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The Future of High Power Rifle Using Electronic Targets

The Future of High Power Rifle Using Electronic Targets

Ask any high power rifle shooter what their best memories are of the 2015 shooting season, and they may share with you a goal met, a match where the weather at the 600 yard line allowed a personal best, or perhaps their first time competing at the National Championships at Camp Perry, OH. Now, a new experience is able to be shared—electronic targets.

The new CMP Marksmanship Park in Talladega, AL, has an all-electronic range that makes target pulling duty in the pit seem nostalgic. Electronic targets are not new, they have been used for years in International Shooting Sports Federation (ISSF) style shooting for smallbore rifle, pistol, and air rifle and pistol in the United States. More prevalent in Europe, these targets provide a spectator aspect to marksmanship and instant feedback to the competitor. High power rifle, here in the U.S., has not used electronic targets on a large scale, based on system reliability, durability and cost. Nonetheless, that has now changed with last year’s initiation of the Talladega range.


Range 1 at the CMP Marksmanship Park is outfitted with 50 firing points, all with electronic targets at the 200, 300, and 600 yard lines, with corresponding monitors on the firing line. Kongsberg Target Systems, out of Norway, produced the target systems and have technicians available to ensure system reliability and quick service. These systems are made to be user friendly and do not require heavy tech support. Geared for the local club level, and used widely in Europe, these systems can be set up and used on any range facility.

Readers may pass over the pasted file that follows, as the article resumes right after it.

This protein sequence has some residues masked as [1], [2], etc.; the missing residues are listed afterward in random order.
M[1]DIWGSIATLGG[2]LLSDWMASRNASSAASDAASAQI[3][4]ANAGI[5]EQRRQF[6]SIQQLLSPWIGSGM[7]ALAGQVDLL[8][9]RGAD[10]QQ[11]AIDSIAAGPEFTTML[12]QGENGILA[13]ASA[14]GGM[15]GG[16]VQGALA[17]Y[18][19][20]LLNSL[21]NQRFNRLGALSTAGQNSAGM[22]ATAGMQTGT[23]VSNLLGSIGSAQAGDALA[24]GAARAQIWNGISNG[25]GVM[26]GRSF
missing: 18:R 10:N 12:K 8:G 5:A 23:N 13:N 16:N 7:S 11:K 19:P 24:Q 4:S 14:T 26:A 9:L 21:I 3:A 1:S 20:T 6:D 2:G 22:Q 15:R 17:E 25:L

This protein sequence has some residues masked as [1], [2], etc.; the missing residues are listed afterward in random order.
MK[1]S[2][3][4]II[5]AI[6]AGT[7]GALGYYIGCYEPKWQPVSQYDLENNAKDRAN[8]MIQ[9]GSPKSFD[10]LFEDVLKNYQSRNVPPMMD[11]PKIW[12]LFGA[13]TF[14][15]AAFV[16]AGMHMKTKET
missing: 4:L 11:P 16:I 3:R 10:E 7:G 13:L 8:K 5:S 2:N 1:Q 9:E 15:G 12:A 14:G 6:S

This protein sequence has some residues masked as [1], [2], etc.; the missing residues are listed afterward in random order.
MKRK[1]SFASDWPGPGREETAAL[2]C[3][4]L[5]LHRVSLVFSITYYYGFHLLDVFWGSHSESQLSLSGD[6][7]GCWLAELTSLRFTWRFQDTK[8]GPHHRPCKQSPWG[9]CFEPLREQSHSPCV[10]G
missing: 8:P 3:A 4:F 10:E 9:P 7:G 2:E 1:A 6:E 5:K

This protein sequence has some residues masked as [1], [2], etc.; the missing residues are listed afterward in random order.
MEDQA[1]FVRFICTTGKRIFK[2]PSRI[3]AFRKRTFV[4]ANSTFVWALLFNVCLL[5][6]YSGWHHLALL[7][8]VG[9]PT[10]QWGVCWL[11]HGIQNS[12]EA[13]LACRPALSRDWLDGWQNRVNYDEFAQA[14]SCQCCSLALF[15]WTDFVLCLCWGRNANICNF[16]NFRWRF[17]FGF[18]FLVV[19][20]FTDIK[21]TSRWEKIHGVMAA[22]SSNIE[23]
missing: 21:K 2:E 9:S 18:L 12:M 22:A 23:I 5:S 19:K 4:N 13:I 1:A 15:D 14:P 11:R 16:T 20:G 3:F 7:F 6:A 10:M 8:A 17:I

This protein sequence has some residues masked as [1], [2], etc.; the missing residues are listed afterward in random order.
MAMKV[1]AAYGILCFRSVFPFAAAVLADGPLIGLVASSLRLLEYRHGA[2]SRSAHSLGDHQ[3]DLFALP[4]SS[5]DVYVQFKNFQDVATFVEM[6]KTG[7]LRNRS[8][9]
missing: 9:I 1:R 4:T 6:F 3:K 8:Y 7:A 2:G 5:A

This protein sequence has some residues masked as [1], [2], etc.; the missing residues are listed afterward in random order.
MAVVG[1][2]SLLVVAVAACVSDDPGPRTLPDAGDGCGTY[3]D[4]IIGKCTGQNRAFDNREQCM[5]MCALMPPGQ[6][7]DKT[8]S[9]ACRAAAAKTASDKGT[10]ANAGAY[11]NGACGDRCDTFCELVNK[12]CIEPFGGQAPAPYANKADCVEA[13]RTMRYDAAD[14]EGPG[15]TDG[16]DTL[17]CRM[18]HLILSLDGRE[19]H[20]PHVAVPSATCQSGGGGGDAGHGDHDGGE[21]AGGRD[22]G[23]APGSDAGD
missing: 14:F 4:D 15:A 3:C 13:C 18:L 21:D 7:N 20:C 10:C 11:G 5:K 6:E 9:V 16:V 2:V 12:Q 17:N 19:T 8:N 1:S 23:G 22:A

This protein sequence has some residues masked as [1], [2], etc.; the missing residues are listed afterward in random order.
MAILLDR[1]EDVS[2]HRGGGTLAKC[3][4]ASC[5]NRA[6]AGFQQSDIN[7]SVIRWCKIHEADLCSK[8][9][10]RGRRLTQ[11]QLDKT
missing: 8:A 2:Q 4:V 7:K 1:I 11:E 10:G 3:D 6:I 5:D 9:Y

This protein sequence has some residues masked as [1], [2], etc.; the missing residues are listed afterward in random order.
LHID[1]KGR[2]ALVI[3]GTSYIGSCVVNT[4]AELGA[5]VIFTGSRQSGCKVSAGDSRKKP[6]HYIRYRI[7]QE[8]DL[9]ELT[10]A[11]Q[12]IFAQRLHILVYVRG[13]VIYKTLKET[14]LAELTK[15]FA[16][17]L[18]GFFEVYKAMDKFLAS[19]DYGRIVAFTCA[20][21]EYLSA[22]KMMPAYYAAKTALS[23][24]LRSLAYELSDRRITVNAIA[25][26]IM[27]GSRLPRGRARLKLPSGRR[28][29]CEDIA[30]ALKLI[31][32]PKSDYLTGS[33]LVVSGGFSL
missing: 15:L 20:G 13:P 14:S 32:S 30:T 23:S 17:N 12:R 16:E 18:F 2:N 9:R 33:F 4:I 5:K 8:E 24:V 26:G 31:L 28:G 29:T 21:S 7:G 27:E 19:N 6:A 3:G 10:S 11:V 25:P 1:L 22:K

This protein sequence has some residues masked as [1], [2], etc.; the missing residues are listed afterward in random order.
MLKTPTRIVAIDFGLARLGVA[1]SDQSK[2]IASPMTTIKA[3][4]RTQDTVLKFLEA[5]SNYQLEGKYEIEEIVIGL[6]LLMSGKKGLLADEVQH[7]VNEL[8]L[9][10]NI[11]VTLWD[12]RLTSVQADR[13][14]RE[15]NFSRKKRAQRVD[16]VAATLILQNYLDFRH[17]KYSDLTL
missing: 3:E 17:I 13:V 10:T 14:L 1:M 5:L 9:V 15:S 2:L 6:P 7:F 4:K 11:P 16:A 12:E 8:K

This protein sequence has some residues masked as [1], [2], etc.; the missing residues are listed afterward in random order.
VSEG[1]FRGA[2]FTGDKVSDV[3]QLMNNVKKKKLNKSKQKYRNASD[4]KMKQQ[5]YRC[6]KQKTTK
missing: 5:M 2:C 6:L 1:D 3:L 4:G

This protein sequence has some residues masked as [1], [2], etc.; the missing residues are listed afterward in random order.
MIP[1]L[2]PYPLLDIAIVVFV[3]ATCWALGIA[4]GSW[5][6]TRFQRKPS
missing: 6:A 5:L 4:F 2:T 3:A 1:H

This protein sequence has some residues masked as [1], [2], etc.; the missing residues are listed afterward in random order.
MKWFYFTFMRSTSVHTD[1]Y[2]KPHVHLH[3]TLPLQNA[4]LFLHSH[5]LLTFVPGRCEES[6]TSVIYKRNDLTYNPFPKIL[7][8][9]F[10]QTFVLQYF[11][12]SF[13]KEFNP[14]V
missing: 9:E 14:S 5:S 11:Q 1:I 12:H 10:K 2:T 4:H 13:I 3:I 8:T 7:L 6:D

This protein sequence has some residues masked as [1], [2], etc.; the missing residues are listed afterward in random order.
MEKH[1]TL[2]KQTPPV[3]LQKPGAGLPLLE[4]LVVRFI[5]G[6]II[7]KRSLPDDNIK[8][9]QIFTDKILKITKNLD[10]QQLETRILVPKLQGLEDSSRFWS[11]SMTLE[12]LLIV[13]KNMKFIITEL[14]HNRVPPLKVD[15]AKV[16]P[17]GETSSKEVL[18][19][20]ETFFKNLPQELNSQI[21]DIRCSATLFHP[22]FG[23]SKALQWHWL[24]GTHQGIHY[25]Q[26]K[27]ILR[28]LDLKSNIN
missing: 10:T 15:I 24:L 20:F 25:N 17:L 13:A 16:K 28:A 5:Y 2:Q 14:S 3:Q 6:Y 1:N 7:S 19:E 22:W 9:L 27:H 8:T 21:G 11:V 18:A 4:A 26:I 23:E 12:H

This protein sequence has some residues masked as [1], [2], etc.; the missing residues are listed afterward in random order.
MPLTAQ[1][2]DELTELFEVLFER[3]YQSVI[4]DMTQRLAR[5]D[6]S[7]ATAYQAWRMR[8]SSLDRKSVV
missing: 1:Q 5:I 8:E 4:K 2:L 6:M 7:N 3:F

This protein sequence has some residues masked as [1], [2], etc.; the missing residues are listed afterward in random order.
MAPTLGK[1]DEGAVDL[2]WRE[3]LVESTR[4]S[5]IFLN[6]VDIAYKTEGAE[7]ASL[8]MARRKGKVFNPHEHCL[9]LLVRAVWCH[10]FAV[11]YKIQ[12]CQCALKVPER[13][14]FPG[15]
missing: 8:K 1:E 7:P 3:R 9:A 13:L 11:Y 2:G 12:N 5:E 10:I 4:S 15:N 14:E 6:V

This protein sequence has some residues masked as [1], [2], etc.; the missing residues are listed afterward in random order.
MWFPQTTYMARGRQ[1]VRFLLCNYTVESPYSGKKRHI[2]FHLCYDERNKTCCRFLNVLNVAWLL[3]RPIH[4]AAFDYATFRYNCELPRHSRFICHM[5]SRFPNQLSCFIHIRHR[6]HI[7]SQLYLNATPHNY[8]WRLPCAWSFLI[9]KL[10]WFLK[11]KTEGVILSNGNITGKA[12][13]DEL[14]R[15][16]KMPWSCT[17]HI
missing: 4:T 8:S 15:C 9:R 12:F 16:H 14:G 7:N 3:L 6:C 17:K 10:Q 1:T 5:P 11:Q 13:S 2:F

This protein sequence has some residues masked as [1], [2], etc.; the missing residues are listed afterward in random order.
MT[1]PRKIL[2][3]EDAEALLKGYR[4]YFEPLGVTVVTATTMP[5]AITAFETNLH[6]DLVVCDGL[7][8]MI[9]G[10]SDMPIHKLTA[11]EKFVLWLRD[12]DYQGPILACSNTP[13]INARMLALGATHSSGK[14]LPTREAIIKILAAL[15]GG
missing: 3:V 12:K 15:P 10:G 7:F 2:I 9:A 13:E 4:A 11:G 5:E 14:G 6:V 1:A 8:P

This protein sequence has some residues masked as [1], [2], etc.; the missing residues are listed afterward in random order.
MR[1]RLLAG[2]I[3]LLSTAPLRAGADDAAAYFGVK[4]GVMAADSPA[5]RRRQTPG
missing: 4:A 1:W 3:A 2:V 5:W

The targets work acoustically with four sensors, three timing devices, and two temperature sensors. The white on the target is a sheet of white plastic with a circle cut out in the center for the aiming black that is sized according to the yard line. The black portion is made up of black rubber sheeting that covers the entire target frame. The sheets on the front and back of the target frame form a sound chamber with a long strip of black rubber fitting over the center to form the aiming black, which can last from six to nine months depending on the use.

Luckily, without pit changes the matches go much faster than competitors are accustomed to with compressed stages and less movement on and off the firing line. Also with the range officer calling the commands, it kept the pace moving right along. There is no delay for target serviceshoot a shot and it immediately is displayed on the monitor at the firing point.


The first shot will blink at the location, the next shot will blink and the previous shot will be solid on the screen. The competitor sees the group develop and can make sight changes based on the visual. In addition, block officers were on hand to assist with setting up the screen and answer questions. If a shot is crossfired it shows up too, but the block officer quickly acts to correct the issue taking it off the score. Communication between block officers and the “tower” is immediate and issues were addressed quickly. In addition, rapid fire strings are at the precise time, so lag time for the last target to come up and all targets to go down is non-existent. Shots fired after time has expired will not show up in the score. As always, keeping equipment prepped helps to keep stress levels low with the quicker pace to the match. Arriving with your gear prepped allows you some time to socialize with other competitors, and with the disappearance of pit duty, the social part of high power is now at the firing line for ranges with electronic targets.

Overall, electronic targets provide an exciting match environment with immediate feedback for shot placement, quicker matches, and less time spent walking back and forth between the pit and firing line.

Learn more about the CMP's Talladega Marksmanship Park here.

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